I was wrong.

I should know in Doha there is a never-ending supply of things to surprise you.  Though I don't even bat an eye anymore when a car come barreling towards me, heading the wrong way down a one way street, and the sight of men greeting each other by rubbing their noses together barely gets a giggle anymore, yesterday I something new happened that caught me totally off guard.

I had run up to the little supermarket nearby.  Now, when I say supermarket, think of a tiny little stall of a storefront where the aisles are about 2 feet wide and so jam-packed you have to navigate carefully to avoid knocking everything to the ground.  All I needed was a can of corn.  I was roasting a couple of chickens (chickens come small here, so two are always needed) and I was just craving mashed potatoes and gravy.  And, to me, mashed potatoes MUST always be accompanied by corn. It's the law, which I'm sure I could prove if I spent enough time looking through the books.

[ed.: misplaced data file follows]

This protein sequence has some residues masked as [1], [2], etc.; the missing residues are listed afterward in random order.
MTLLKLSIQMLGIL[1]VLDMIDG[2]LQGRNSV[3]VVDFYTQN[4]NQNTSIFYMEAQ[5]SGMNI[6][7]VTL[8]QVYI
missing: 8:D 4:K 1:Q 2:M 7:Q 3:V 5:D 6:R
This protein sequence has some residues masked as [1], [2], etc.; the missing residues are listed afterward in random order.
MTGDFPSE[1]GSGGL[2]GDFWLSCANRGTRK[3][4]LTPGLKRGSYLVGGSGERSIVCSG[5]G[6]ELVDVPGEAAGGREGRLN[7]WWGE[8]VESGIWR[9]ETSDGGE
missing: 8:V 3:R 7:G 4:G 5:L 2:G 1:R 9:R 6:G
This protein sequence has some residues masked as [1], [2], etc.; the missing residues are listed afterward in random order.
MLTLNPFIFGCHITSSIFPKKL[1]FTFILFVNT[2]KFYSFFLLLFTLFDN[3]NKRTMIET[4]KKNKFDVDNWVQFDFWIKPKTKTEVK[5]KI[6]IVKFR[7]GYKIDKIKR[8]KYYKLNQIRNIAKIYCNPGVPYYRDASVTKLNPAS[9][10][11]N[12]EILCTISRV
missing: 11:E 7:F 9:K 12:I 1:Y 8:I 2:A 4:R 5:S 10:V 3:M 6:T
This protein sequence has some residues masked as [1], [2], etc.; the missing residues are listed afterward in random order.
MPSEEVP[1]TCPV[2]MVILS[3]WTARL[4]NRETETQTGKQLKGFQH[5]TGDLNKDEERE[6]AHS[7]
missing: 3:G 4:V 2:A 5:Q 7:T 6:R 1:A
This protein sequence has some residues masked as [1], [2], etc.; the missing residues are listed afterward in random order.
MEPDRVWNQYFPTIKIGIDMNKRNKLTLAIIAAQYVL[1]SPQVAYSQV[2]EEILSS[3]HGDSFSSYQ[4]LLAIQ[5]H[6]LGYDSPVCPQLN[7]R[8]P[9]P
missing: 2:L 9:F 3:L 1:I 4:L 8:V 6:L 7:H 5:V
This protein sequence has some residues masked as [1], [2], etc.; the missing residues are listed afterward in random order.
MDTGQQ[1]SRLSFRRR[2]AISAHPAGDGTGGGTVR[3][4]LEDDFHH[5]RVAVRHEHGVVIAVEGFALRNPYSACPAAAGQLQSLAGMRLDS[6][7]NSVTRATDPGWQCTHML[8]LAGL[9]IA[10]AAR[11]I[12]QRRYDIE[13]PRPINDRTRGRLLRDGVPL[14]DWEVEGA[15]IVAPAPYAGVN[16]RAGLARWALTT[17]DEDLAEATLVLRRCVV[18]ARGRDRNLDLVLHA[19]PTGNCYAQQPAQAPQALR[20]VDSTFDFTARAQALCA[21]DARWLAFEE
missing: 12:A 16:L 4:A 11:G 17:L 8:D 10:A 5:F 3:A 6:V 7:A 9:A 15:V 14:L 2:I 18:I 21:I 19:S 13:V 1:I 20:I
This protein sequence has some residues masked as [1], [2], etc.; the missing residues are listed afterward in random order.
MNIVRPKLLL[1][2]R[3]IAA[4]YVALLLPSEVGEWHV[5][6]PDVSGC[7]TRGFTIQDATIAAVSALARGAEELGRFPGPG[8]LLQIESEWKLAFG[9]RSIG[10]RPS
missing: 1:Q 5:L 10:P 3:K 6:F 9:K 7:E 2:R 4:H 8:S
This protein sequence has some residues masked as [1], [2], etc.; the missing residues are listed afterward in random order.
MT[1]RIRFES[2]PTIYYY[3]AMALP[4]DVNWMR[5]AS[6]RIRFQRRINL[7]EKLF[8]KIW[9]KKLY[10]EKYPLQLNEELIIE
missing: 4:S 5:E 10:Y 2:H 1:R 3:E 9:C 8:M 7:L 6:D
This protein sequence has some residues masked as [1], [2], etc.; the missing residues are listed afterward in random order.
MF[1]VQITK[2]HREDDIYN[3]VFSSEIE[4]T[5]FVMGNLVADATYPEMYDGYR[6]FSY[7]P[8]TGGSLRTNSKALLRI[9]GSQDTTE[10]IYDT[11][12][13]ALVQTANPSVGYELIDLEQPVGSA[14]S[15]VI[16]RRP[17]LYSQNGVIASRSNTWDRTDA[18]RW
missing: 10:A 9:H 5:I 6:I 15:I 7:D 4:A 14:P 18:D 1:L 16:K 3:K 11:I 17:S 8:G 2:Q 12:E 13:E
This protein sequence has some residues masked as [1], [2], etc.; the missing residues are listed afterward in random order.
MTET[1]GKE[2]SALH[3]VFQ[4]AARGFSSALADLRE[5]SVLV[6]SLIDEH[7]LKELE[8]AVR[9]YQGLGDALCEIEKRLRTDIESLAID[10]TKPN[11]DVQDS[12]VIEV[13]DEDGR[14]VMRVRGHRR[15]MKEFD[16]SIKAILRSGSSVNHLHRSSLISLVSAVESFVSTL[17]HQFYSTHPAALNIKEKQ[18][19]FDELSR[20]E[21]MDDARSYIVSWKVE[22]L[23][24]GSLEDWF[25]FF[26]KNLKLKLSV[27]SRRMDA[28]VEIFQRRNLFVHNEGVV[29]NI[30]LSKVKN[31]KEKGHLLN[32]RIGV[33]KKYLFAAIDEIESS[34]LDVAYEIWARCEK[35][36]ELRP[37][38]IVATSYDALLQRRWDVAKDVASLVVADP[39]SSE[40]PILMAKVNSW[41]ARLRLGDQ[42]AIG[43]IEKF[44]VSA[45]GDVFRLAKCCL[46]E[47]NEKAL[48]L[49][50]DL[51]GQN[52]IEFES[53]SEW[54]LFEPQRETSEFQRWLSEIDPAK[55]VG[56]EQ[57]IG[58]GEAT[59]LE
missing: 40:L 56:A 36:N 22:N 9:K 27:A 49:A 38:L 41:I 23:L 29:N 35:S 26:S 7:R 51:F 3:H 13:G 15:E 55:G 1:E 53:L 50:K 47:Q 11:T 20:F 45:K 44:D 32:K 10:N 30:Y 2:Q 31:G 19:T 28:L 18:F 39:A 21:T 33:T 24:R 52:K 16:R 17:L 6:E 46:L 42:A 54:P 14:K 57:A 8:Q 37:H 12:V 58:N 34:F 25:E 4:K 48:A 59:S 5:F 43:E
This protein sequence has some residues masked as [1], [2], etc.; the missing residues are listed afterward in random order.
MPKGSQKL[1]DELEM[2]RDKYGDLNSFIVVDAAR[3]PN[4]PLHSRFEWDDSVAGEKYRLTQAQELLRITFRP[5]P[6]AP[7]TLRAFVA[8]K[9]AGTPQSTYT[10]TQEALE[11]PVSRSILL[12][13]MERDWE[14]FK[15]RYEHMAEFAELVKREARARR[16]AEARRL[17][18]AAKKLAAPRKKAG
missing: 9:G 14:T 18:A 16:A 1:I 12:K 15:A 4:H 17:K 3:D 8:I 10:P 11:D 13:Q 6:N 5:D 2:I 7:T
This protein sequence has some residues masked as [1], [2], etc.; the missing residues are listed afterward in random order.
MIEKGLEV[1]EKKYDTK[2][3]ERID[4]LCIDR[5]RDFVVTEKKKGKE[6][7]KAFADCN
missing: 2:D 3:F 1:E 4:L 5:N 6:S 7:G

So I find my can of corn, make my way up to the little man at the front.  There's someone ahead of me so he indicates for me to put the can on the cooler of ice cream in front of him while I wait.  I do and he tells me it's 5.50 Qatari riyals.   Because coins are very rare here (which is why you will often get your change in candy!), I handed him six riyals.  He must not have had change either because he looked in his drawer (yes, drawer, not cash register) and gave me back the 1, keeping the 5.  Remembering that I had one 50 cent piece that I had been hoarding, I got it out of my wallet and tried to hand it to him.

He instantly started gesturing at me, pointing at the cooler again.  When I just looked at him in confusion, he finally started yelling, "Down!  Down!  Put it down!"  Startled, I put the coin down on the cooler, from where he picked it up and put it in the drawer.